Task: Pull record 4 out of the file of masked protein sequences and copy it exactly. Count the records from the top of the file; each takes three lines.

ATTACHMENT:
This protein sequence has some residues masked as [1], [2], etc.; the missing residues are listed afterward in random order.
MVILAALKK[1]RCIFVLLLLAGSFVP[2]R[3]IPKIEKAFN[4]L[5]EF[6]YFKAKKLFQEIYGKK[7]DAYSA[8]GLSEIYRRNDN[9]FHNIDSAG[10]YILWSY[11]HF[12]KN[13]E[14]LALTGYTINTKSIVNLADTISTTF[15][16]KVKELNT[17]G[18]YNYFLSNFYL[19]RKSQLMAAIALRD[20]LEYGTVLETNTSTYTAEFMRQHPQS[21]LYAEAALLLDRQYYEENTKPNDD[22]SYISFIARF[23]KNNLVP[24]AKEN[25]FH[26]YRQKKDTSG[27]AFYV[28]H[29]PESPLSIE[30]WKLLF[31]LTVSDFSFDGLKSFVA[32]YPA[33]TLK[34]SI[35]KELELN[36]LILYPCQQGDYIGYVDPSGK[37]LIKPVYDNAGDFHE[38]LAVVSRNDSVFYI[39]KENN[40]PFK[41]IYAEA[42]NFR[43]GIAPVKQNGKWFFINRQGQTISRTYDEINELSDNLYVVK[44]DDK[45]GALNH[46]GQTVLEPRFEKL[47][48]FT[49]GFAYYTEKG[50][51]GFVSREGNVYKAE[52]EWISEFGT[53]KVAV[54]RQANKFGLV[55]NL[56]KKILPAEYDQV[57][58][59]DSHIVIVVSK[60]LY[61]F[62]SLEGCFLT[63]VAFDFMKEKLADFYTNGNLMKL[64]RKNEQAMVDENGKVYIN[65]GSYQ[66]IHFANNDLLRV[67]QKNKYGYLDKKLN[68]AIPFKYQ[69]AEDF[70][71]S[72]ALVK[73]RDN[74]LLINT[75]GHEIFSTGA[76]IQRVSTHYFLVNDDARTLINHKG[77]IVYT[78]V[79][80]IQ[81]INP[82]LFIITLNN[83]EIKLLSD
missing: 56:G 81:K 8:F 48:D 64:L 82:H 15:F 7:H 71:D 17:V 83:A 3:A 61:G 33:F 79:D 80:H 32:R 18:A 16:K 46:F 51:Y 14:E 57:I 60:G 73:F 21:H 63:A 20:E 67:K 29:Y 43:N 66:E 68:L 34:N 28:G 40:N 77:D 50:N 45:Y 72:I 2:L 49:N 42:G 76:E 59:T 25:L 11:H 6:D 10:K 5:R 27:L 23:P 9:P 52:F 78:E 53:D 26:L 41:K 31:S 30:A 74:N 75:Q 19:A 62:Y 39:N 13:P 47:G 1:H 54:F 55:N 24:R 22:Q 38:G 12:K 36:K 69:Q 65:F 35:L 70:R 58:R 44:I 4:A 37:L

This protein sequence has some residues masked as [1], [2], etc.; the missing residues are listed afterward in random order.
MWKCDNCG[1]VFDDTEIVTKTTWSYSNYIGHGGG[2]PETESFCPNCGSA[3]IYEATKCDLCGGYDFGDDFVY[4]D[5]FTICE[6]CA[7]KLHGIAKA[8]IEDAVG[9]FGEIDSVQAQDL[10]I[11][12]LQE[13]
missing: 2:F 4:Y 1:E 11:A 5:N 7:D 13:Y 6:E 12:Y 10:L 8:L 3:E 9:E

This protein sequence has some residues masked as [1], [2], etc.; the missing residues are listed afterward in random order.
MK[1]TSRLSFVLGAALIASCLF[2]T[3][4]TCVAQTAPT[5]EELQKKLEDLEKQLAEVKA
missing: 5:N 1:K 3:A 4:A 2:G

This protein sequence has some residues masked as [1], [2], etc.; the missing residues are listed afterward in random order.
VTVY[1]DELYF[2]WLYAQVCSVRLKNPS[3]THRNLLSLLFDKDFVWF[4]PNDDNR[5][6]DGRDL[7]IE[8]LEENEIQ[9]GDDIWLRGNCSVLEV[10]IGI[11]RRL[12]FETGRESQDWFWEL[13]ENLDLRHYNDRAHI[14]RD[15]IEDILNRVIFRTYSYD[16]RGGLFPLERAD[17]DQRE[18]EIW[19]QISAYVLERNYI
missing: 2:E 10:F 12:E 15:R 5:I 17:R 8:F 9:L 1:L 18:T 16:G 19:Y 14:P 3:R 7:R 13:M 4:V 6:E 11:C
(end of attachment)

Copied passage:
This protein sequence has some residues masked as [1], [2], etc.; the missing residues are listed afterward in random order.
VTVY[1]DELYF[2]WLYAQVCSVRLKNPS[3]THRNLLSLLFDKDFVWF[4]PNDDNR[5][6]DGRDL[7]IE[8]LEENEIQ[9]GDDIWLRGNCSVLEV[10]IGI[11]RRL[12]FETGRESQDWFWEL[13]ENLDLRHYNDRAHI[14]RD[15]IEDILNRVIFRTYSYD[16]RGGLFPLERAD[17]DQRE[18]EIW[19]QISAYVLERNYI
missing: 2:E 10:F 12:E 15:R 5:I 17:R 8:F 9:L 1:L 18:T 16:G 19:Y 14:P 3:R 7:R 13:M 4:V 6:E 11:C